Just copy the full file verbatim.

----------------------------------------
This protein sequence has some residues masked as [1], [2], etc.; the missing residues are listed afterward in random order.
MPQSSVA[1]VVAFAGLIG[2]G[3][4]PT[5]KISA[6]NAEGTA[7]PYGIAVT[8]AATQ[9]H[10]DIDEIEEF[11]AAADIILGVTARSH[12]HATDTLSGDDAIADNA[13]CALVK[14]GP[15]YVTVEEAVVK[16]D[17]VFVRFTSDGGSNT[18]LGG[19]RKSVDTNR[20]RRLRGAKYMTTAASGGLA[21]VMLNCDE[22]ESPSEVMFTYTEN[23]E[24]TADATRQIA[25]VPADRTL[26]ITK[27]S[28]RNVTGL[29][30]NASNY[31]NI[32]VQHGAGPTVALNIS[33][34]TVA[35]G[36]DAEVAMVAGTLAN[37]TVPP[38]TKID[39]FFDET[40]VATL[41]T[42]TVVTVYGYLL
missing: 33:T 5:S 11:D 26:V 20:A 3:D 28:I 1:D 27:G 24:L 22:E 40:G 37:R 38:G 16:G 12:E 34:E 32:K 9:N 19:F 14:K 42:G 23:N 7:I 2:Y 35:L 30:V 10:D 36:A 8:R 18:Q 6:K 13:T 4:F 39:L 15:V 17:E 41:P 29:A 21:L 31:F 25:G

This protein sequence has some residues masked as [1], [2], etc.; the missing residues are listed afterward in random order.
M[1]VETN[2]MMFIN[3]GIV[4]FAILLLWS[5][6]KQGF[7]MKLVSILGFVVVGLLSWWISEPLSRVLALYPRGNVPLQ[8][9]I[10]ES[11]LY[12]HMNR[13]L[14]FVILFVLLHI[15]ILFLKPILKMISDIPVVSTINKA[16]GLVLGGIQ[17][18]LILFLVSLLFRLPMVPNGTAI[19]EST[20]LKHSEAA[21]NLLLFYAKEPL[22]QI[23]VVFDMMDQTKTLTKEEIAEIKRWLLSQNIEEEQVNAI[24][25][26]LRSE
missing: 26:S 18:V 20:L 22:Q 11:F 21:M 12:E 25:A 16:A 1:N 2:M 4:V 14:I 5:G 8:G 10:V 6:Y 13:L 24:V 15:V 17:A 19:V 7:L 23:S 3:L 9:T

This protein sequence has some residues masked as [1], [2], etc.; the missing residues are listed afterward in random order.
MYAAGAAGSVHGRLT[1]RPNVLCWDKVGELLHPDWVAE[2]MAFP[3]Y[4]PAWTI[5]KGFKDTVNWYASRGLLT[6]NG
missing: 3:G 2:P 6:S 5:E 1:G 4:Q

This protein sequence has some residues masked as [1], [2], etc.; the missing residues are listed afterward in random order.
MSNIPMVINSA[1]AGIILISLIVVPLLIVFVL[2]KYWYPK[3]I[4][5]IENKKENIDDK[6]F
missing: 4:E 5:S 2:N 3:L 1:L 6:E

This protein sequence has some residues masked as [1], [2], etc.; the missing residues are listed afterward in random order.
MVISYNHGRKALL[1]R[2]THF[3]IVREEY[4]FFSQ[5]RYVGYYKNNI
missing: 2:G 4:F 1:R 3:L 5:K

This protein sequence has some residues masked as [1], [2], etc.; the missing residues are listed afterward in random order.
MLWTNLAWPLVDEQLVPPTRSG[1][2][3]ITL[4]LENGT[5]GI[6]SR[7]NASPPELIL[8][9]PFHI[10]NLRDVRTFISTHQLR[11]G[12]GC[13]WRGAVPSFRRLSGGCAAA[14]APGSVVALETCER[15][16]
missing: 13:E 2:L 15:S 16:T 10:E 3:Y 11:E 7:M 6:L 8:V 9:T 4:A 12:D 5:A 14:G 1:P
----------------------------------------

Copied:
This protein sequence has some residues masked as [1], [2], etc.; the missing residues are listed afterward in random order.
MPQSSVA[1]VVAFAGLIG[2]G[3][4]PT[5]KISA[6]NAEGTA[7]PYGIAVT[8]AATQ[9]H[10]DIDEIEEF[11]AAADIILGVTARSH[12]HATDTLSGDDAIADNA[13]CALVK[14]GP[15]YVTVEEAVVK[16]D[17]VFVRFTSDGGSNT[18]LGG[19]RKSVDTNR[20]RRLRGAKYMTTAASGGLA[21]VMLNCDE[22]ESPSEVMFTYTEN[23]E[24]TADATRQIA[25]VPADRTL[26]ITK[27]S[28]RNVTGL[29][30]NASNY[31]NI[32]VQHGAGPTVALNIS[33][34]TVA[35]G[36]DAEVAMVAGTLAN[37]TVPP[38]TKID[39]FFDET[40]VATL[41]T[42]TVVTVYGYLL
missing: 33:T 5:S 11:D 26:V 20:A 3:D 28:I 1:D 27:G 24:L 22:E 40:G 37:R 38:G 16:G 12:E 34:E 32:K 9:N 19:F 14:K 42:G 23:N 7:I 2:Y 35:L 30:V 10:D 36:A 8:R 18:Q 6:K 13:T 4:F 39:L 15:V 17:E 41:P 29:A 21:L 31:F 25:G

This protein sequence has some residues masked as [1], [2], etc.; the missing residues are listed afterward in random order.
M[1]VETN[2]MMFIN[3]GIV[4]FAILLLWS[5][6]KQGF[7]MKLVSILGFVVVGLLSWWISEPLSRVLALYPRGNVPLQ[8][9]I[10]ES[11]LY[12]HMNR[13]L[14]FVILFVLLHI[15]ILFLKPILKMISDIPVVSTINKA[16]GLVLGGIQ[17][18]LILFLVSLLFRLPMVPNGTAI[19]EST[20]LKHSEAA[21]NLLLFYAKEPL[22]QI[23]VVFDMMDQTKTLTKEEIAEIKRWLLSQNIEEEQVNAI[24][25][26]LRSE
missing: 26:S 18:V 20:L 22:Q 11:F 21:M 12:E 25:A 16:A 1:N 2:M 4:V 14:I 5:G 8:G 10:V 6:Y 13:L 24:V 15:V 17:A 19:V 7:L 23:S 3:L 9:T

This protein sequence has some residues masked as [1], [2], etc.; the missing residues are listed afterward in random order.
MYAAGAAGSVHGRLT[1]RPNVLCWDKVGELLHPDWVAE[2]MAFP[3]Y[4]PAWTI[5]KGFKDTVNWYASRGLLT[6]NG
missing: 3:G 2:P 6:S 5:E 1:G 4:Q

This protein sequence has some residues masked as [1], [2], etc.; the missing residues are listed afterward in random order.
MSNIPMVINSA[1]AGIILISLIVVPLLIVFVL[2]KYWYPK[3]I[4][5]IENKKENIDDK[6]F
missing: 4:E 5:S 2:N 3:L 1:L 6:E

This protein sequence has some residues masked as [1], [2], etc.; the missing residues are listed afterward in random order.
MVISYNHGRKALL[1]R[2]THF[3]IVREEY[4]FFSQ[5]RYVGYYKNNI
missing: 2:G 4:F 1:R 3:L 5:K

This protein sequence has some residues masked as [1], [2], etc.; the missing residues are listed afterward in random order.
MLWTNLAWPLVDEQLVPPTRSG[1][2][3]ITL[4]LENGT[5]GI[6]SR[7]NASPPELIL[8][9]PFHI[10]NLRDVRTFISTHQLR[11]G[12]GC[13]WRGAVPSFRRLSGGCAAA[14]APGSVVALETCER[15][16]
missing: 13:E 2:L 15:S 16:T 10:E 3:Y 11:E 7:M 6:L 8:V 9:T 4:A 12:D 5:A 14:G 1:P